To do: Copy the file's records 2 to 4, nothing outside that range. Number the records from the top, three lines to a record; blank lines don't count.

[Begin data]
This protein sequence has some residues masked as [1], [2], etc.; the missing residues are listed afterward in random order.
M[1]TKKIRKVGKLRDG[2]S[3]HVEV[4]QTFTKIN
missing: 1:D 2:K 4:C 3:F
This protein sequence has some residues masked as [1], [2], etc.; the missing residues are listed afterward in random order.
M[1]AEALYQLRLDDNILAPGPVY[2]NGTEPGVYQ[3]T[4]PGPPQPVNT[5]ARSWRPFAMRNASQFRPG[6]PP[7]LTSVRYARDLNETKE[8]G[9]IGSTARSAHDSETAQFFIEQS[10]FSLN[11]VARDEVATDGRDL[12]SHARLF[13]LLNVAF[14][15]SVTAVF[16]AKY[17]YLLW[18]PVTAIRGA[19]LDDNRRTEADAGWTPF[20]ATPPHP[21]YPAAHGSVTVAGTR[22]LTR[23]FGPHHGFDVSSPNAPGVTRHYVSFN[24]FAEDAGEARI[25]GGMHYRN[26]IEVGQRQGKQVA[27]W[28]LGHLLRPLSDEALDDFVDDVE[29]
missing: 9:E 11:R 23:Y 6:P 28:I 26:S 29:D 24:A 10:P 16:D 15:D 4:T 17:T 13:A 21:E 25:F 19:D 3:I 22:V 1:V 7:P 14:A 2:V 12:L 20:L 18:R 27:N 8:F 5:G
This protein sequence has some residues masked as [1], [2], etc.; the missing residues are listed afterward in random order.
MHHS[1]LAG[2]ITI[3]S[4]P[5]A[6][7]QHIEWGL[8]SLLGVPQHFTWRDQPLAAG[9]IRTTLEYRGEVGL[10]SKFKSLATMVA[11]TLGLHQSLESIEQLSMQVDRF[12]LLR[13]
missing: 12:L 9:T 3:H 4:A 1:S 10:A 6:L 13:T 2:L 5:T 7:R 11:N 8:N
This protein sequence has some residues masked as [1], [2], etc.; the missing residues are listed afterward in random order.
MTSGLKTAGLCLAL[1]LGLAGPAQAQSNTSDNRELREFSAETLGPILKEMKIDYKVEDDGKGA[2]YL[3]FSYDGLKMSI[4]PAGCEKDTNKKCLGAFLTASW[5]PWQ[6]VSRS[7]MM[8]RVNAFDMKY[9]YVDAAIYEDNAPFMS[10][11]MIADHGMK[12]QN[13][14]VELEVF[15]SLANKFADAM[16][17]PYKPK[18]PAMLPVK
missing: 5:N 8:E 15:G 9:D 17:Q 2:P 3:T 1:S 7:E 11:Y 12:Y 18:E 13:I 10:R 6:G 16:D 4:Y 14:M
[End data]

This protein sequence has some residues masked as [1], [2], etc.; the missing residues are listed afterward in random order.
M[1]AEALYQLRLDDNILAPGPVY[2]NGTEPGVYQ[3]T[4]PGPPQPVNT[5]ARSWRPFAMRNASQFRPG[6]PP[7]LTSVRYARDLNETKE[8]G[9]IGSTARSAHDSETAQFFIEQS[10]FSLN[11]VARDEVATDGRDL[12]SHARLF[13]LLNVAF[14][15]SVTAVF[16]AKY[17]YLLW[18]PVTAIRGA[19]LDDNRRTEADAGWTPF[20]ATPPHP[21]YPAAHGSVTVAGTR[22]LTR[23]FGPHHGFDVSSPNAPGVTRHYVSFN[24]FAEDAGEARI[25]GGMHYRN[26]IEVGQRQGKQVA[27]W[28]LGHLLRPLSDEALDDFVDDVE[29]
missing: 9:E 11:R 23:Y 6:P 28:I 26:S 29:D 24:A 10:P 16:D 15:D 4:T 17:T 13:A 21:E 25:F 19:D 3:I 22:V 1:V 7:P 14:A 2:V 12:L 20:L 18:R 27:N 8:F 5:G
This protein sequence has some residues masked as [1], [2], etc.; the missing residues are listed afterward in random order.
MHHS[1]LAG[2]ITI[3]S[4]P[5]A[6][7]QHIEWGL[8]SLLGVPQHFTWRDQPLAAG[9]IRTTLEYRGEVGL[10]SKFKSLATMVA[11]TLGLHQSLESIEQLSMQVDRF[12]LLR[13]
missing: 12:L 9:T 3:H 4:A 1:S 10:A 6:L 13:T 2:L 5:T 7:R 11:N 8:N
This protein sequence has some residues masked as [1], [2], etc.; the missing residues are listed afterward in random order.
MTSGLKTAGLCLAL[1]LGLAGPAQAQSNTSDNRELREFSAETLGPILKEMKIDYKVEDDGKGA[2]YL[3]FSYDGLKMSI[4]PAGCEKDTNKKCLGAFLTASW[5]PWQ[6]VSRS[7]MM[8]RVNAFDMKY[9]YVDAAIYEDNAPFMS[10][11]MIADHGMK[12]QN[13][14]VELEVF[15]SLANKFADAM[16][17]PYKPK[18]PAMLPVK
missing: 5:N 8:E 15:G 9:D 17:Q 2:P 3:T 1:S 7:E 11:Y 12:Y 18:E 13:I 10:R 6:G 16:D 4:Y 14:M